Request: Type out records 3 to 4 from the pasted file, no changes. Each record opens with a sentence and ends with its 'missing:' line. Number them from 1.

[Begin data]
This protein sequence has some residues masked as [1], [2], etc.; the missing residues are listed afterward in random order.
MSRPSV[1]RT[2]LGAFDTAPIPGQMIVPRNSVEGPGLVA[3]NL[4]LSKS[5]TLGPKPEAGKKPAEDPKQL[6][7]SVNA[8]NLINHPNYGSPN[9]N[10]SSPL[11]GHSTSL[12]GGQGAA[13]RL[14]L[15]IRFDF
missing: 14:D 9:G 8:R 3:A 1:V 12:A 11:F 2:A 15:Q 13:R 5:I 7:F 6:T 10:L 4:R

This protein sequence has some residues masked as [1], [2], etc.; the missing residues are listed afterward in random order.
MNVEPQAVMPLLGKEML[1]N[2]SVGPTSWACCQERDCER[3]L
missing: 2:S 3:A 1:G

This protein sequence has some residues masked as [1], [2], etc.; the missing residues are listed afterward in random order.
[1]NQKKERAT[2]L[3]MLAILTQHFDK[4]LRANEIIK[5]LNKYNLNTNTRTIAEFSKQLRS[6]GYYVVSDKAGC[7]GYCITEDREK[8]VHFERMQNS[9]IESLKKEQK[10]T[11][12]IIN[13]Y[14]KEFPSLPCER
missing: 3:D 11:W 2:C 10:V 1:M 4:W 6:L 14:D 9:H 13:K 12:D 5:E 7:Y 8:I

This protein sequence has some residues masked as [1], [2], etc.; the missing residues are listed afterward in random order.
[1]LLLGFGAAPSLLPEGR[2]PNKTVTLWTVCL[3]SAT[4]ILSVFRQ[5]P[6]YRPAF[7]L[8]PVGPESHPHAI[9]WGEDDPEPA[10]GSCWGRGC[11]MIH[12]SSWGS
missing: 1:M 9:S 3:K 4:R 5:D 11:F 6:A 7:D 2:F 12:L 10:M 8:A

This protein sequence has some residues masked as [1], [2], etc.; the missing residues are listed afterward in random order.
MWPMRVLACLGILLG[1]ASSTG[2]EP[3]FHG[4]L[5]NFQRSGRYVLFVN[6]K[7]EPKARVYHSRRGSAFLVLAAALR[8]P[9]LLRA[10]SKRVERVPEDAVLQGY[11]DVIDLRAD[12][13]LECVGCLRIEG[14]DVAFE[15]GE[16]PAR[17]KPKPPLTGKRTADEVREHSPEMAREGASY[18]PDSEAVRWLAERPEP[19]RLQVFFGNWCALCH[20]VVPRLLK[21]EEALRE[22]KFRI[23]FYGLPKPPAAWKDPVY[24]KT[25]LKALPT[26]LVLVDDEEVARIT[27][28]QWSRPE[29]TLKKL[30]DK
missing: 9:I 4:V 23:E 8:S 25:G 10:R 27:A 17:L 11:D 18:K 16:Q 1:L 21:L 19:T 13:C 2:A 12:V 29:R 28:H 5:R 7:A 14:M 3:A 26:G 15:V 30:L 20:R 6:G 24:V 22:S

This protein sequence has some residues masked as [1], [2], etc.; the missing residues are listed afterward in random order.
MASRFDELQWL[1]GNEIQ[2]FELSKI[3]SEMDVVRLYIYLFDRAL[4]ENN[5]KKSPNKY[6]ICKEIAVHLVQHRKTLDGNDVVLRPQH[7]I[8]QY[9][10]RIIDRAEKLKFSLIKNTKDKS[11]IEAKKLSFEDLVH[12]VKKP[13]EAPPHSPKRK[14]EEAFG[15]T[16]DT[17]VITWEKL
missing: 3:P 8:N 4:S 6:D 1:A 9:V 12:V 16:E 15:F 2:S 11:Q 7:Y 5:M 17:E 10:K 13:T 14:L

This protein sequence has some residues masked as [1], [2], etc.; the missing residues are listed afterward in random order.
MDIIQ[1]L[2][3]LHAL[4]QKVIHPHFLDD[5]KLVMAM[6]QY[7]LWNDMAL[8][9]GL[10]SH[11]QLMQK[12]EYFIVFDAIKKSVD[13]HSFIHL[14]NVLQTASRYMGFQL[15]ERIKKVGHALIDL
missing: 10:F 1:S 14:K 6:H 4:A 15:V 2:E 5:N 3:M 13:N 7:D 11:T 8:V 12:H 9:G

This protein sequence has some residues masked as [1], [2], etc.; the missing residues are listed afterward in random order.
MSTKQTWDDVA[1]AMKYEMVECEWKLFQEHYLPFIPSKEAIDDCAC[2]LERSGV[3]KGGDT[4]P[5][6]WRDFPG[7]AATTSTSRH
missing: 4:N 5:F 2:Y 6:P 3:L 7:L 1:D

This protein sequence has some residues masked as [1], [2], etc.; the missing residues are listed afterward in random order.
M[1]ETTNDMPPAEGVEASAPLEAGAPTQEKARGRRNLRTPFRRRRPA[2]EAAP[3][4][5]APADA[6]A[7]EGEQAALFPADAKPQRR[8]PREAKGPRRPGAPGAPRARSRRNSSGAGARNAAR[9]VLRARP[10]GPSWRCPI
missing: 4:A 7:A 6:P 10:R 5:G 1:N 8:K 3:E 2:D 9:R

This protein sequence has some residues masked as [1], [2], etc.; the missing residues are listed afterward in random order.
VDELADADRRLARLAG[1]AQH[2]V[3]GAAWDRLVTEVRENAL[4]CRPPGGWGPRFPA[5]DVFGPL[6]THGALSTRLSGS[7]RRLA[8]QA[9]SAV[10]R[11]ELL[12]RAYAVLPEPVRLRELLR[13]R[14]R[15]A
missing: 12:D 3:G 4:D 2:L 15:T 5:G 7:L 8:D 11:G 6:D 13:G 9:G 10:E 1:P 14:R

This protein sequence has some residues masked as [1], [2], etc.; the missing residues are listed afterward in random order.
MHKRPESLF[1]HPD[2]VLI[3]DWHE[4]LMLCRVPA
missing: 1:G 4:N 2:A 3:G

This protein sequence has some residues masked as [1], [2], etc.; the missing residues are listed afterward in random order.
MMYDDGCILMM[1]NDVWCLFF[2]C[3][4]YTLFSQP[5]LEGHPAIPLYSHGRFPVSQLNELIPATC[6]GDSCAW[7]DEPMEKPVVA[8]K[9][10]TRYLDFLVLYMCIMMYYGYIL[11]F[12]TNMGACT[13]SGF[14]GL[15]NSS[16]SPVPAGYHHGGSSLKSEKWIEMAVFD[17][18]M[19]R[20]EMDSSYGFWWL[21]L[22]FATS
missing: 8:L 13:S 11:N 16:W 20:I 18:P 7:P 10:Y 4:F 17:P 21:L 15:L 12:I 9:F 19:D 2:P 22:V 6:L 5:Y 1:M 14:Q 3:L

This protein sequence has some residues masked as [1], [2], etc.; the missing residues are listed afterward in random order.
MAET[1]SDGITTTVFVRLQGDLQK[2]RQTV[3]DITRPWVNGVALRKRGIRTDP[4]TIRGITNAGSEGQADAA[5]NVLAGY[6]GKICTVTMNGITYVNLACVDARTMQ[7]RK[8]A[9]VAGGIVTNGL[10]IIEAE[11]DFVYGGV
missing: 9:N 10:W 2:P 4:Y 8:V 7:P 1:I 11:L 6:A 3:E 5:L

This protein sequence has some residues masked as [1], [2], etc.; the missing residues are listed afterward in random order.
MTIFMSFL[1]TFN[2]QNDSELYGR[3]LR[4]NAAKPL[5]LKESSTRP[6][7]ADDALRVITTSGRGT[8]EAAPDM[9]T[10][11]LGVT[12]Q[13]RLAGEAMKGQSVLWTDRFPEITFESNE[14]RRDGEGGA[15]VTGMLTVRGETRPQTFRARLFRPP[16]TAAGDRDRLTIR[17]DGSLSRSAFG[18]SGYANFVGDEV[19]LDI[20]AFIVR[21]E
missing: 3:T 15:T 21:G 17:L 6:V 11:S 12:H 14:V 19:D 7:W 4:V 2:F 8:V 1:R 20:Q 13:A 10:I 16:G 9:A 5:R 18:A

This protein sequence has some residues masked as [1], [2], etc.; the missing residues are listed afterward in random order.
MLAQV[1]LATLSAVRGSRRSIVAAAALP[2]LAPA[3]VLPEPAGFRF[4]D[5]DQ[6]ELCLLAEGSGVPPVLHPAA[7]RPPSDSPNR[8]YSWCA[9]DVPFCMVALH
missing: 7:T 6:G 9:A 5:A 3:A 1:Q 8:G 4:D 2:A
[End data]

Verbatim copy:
This protein sequence has some residues masked as [1], [2], etc.; the missing residues are listed afterward in random order.
[1]NQKKERAT[2]L[3]MLAILTQHFDK[4]LRANEIIK[5]LNKYNLNTNTRTIAEFSKQLRS[6]GYYVVSDKAGC[7]GYCITEDREK[8]VHFERMQNS[9]IESLKKEQK[10]T[11][12]IIN[13]Y[14]KEFPSLPCER
missing: 3:D 11:W 2:C 10:V 1:M 4:W 6:L 14:D 9:H 13:K 12:D 5:E 7:Y 8:I

This protein sequence has some residues masked as [1], [2], etc.; the missing residues are listed afterward in random order.
[1]LLLGFGAAPSLLPEGR[2]PNKTVTLWTVCL[3]SAT[4]ILSVFRQ[5]P[6]YRPAF[7]L[8]PVGPESHPHAI[9]WGEDDPEPA[10]GSCWGRGC[11]MIH[12]SSWGS
missing: 1:M 9:S 3:K 4:R 5:D 11:F 6:A 7:D 2:F 12:L 10:M 8:A